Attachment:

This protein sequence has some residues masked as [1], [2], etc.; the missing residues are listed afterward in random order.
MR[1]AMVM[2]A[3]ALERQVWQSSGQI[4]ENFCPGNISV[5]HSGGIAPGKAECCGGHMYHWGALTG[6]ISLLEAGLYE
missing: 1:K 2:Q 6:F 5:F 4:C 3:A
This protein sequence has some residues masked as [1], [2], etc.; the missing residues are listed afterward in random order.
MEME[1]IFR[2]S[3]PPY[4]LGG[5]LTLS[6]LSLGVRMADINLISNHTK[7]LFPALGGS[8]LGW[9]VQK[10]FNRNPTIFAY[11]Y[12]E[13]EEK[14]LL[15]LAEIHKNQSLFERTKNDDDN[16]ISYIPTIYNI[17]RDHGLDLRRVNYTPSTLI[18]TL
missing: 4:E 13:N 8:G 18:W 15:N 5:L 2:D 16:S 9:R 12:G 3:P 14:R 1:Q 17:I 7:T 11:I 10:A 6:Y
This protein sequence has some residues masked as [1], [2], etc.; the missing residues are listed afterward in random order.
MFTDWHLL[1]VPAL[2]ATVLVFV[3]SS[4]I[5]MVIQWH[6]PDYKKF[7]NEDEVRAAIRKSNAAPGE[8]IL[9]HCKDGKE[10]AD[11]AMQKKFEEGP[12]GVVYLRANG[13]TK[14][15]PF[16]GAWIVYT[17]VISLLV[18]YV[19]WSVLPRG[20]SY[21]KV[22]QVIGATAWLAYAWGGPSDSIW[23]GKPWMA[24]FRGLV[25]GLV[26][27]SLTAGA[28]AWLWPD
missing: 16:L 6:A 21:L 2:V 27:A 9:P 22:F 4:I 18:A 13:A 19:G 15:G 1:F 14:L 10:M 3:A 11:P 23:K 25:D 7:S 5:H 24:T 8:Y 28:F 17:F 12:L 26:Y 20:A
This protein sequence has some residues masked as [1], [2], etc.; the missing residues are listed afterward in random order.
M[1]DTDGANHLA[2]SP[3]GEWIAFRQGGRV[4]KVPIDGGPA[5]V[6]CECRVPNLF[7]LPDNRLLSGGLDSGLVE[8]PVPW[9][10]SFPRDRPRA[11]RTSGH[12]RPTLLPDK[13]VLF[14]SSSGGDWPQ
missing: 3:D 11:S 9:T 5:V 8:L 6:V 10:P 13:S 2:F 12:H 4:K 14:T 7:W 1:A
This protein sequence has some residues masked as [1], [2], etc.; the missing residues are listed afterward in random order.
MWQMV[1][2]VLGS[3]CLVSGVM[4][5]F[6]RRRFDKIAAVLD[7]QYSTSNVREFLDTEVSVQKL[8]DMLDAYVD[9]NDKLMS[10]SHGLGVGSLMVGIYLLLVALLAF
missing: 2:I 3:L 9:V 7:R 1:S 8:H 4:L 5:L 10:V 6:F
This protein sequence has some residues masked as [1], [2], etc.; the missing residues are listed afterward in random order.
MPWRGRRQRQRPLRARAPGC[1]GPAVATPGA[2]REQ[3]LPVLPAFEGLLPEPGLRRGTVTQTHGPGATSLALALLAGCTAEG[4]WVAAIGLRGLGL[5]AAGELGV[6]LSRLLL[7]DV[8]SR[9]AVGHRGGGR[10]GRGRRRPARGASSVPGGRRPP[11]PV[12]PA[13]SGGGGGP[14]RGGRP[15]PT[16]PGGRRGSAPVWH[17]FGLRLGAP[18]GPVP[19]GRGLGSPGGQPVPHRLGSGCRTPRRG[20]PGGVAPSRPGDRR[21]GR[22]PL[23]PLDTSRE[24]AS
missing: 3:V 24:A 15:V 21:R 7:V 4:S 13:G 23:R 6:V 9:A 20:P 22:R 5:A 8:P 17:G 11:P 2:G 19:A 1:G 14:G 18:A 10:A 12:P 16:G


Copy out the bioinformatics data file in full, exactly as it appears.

This protein sequence has some residues masked as [1], [2], etc.; the missing residues are listed afterward in random order.
MR[1]AMVM[2]A[3]ALERQVWQSSGQI[4]ENFCPGNISV[5]HSGGIAPGKAECCGGHMYHWGALTG[6]ISLLEAGLYE
missing: 1:K 2:Q 6:F 5:F 4:C 3:A
This protein sequence has some residues masked as [1], [2], etc.; the missing residues are listed afterward in random order.
MEME[1]IFR[2]S[3]PPY[4]LGG[5]LTLS[6]LSLGVRMADINLISNHTK[7]LFPALGGS[8]LGW[9]VQK[10]FNRNPTIFAY[11]Y[12]E[13]EEK[14]LL[15]LAEIHKNQSLFERTKNDDDN[16]ISYIPTIYNI[17]RDHGLDLRRVNYTPSTLI[18]TL
missing: 4:E 13:N 8:G 18:W 15:N 5:L 2:D 16:S 9:R 12:G 3:P 14:R 1:Q 17:I 7:T 11:I 10:A 6:Y
This protein sequence has some residues masked as [1], [2], etc.; the missing residues are listed afterward in random order.
MFTDWHLL[1]VPAL[2]ATVLVFV[3]SS[4]I[5]MVIQWH[6]PDYKKF[7]NEDEVRAAIRKSNAAPGE[8]IL[9]HCKDGKE[10]AD[11]AMQKKFEEGP[12]GVVYLRANG[13]TK[14][15]PF[16]GAWIVYT[17]VISLLV[18]YV[19]WSVLPRG[20]SY[21]KV[22]QVIGATAWLAYAWGGPSDSIW[23]GKPWMA[24]FRGLV[25]GLV[26][27]SLTAGA[28]AWLWPD
missing: 16:L 6:A 21:L 2:V 27:A 9:P 22:F 4:I 18:A 13:A 19:G 15:G 1:F 14:L 10:M 3:A 11:P 23:K 25:D 7:S 5:H 24:T 8:Y 28:F 17:F 12:L 26:Y 20:A
This protein sequence has some residues masked as [1], [2], etc.; the missing residues are listed afterward in random order.
M[1]DTDGANHLA[2]SP[3]GEWIAFRQGGRV[4]KVPIDGGPA[5]V[6]CECRVPNLF[7]LPDNRLLSGGLDSGLVE[8]PVPW[9][10]SFPRDRPRA[11]RTSGH[12]RPTLLPDK[13]VLF[14]SSSGGDWPQ
missing: 3:D 11:S 9:T 5:V 8:L 6:V 10:P 13:S 2:F 12:H 4:K 14:T 7:W 1:A
This protein sequence has some residues masked as [1], [2], etc.; the missing residues are listed afterward in random order.
MWQMV[1][2]VLGS[3]CLVSGVM[4][5]F[6]RRRFDKIAAVLD[7]QYSTSNVREFLDTEVSVQKL[8]DMLDAYVD[9]NDKLMS[10]SHGLGVGSLMVGIYLLLVALLAF
missing: 2:I 3:L 9:V 7:R 1:S 8:H 4:L 5:L 10:V 6:F
This protein sequence has some residues masked as [1], [2], etc.; the missing residues are listed afterward in random order.
MPWRGRRQRQRPLRARAPGC[1]GPAVATPGA[2]REQ[3]LPVLPAFEGLLPEPGLRRGTVTQTHGPGATSLALALLAGCTAEG[4]WVAAIGLRGLGL[5]AAGELGV[6]LSRLLL[7]DV[8]SR[9]AVGHRGGGR[10]GRGRRRPARGASSVPGGRRPP[11]PV[12]PA[13]SGGGGGP[14]RGGRP[15]PT[16]PGGRRGSAPVWH[17]FGLRLGAP[18]GPVP[19]GRGLGSPGGQPVPHRLGSGCRTPRRG[20]PGGVAPSRPGDRR[21]GR[22]PL[23]PLDTSRE[24]AS
missing: 3:V 24:A 15:V 21:R 7:V 4:S 13:G 23:R 6:V 9:A 20:P 22:R 5:A 8:P 17:G 11:P 2:G 19:A 1:G 14:G 18:A 10:A 12:P 16:G